I stopped where I was working with another group and yelled out over the class, “JOHN! YOU’RE DOING YOUR CLASSWORK! OH MY GOODNESS, BOY! GO CALL YOUR MAMA AND LET ME TELL HER HOW PROUD I AM OF YOU!”
John froze. The class froze. It was silent in that room.
“Go on,” I said casually, as I bent back over to help another student. “Dial 9 and the area code first.”
“You…um… Want me to call my mom?”
“Yep,” I said, continuing to help a different group. “Just tell me when she’s on the phone.”
“Like, right now? You want me to call her right now?”
“YES, JOHN! Good Lord, go pick up that phone!”
At this point, no one knew what to do. Some of them snickered nervously. Some of them sat silently. Some of them whispered back and forth between each other. And I know what they were thinking. How could I call JOHN’S parents and tell them how good he was? John was the laziest kid in class! But eventually, he went over and called his mom.
“It’s ringing!” he shouted to me.
“Oh, good!” I said, and I jumped across the room. The entire class was staring at us while I asked John what his mom’s last name was so I knew how to address her. Finally, Momma John answered.
“Hi, may I speak with Mrs. Smith?” (snickers from the class) “Oh, hi there, Mrs. Smith. My name is Katie and I am John’s language arts teacher. I am actually standing right here with John and his entire language arts class. Everybody say hello to John’s mom!”
And I turned the phone so the whole class could yell out, “HI!”
“I just wanted to let you know, Mrs. Smith, that John is having a great day in my class. He is working really hard and he’s contributing to his group’s assignments. I’m just really impressed with him today, and I thought you’d like to know. You should be very proud of him. I know I am!”
And that was it. That’s all I had to say. I thought Mrs. Smith was going to die of shock. She just kept stammering, “Well, that’s fantastic! That’s just fantastic!”
I got off the phone right after that, and turned to see a completely BEAMING John and a classroom full of laughing, happy students.
I made two more good phone calls that day. And every day since then, I’ve made one phone call home to someone who was working especially hard that period. It’s become a really quick process now. The students know that when I say, “Hey, go call someone!” that they get to go call their parent or guardian and that I’m going to brag on them for a minute or two. They know that they get to be part of someone else’s phone call, too, by saying hi to the parents. For a few calls, they’ve even given rounds of applause during the call. But it never takes more than a minute or two and then they go right back to work.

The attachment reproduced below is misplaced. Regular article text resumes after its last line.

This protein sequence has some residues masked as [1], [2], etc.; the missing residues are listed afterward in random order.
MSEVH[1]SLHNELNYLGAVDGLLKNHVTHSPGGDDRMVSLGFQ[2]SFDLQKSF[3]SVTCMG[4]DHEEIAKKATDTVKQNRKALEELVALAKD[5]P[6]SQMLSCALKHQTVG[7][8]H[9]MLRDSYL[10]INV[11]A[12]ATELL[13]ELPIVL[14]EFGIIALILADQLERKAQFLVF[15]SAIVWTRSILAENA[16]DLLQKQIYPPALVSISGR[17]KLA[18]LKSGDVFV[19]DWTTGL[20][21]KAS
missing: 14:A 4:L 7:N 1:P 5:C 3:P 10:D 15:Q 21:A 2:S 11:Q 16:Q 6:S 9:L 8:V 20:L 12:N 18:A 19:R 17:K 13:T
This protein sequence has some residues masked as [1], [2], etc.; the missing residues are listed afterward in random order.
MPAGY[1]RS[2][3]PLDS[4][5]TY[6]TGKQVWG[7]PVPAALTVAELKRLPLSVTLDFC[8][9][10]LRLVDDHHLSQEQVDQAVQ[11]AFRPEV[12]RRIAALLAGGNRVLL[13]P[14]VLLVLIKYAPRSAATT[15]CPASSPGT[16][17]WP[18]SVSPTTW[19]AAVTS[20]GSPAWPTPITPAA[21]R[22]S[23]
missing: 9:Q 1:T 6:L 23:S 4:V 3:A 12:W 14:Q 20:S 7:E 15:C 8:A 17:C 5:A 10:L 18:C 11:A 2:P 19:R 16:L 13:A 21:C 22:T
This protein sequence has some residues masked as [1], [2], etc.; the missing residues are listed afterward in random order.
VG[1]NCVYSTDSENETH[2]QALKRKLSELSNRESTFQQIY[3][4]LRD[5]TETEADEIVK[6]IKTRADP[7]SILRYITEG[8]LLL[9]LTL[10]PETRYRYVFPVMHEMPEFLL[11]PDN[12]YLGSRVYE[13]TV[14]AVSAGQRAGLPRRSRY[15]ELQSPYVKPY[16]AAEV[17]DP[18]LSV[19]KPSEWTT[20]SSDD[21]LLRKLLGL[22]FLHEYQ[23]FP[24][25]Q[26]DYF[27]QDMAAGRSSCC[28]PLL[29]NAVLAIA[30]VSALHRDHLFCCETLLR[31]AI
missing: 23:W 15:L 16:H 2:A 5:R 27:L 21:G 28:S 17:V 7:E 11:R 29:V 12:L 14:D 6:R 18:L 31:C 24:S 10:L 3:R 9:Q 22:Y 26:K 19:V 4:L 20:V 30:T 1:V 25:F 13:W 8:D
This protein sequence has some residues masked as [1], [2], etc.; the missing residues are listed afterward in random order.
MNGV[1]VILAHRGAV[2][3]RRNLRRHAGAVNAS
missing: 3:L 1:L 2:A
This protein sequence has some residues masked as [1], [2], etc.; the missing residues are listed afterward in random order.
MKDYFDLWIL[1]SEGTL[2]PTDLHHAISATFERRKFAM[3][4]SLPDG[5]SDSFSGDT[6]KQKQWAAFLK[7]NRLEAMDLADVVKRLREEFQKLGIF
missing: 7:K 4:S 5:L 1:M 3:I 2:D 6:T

Now, I can’t say that this has fixed all the problems with that class. There are still rowdy days and days when they leave that I feel like collapsing. But it has made a difference. An extreme difference. In fact, today, one of my students told me I needed to call another student’s mom because he was being so helpful. Now they are ratting out each other’s good behavior!
More than changing the students, though, it has changed my entire outlook about that class. I know that no matter how frustrating things get, I’m never more than a phone call away from everyone being in a better mood. And it makes me feel GOOD. These are not the kids who get good phone calls home. They are the ones who are suspended and failing and struggling to get by. To make a good phone call for them takes me 1 or 2 minutes, but it makes their entire day! How good does that feel?!?!
And I’ll tell you something else. Just like when I buy presents for people I am mad at, making nice phone calls about students who drive me crazy forces me to notice the good. When you’re talking to a parent with the student standing there looking at you, you have to find the good. You have to celebrate that sunshine in there because let’s be honest, it’s not really about the parent. It’s about what the student hears me say.
It’s about realizing that, yes, my own children may pitch temper tantrums. And, yes, my husband may forget to call when he’s going to be home late. And, yes, some of my students make me want to pull my hair out by the handfuls. But I still care about them. I still love them. They are still important to me. And sometimes when I’m angry and I can’t quite get those words out, it’s a little gift or plate of cookies or a phone call home to parents that help me keep my perspective.
All student and parent names have been changed. So that I don’t lose my job. The end.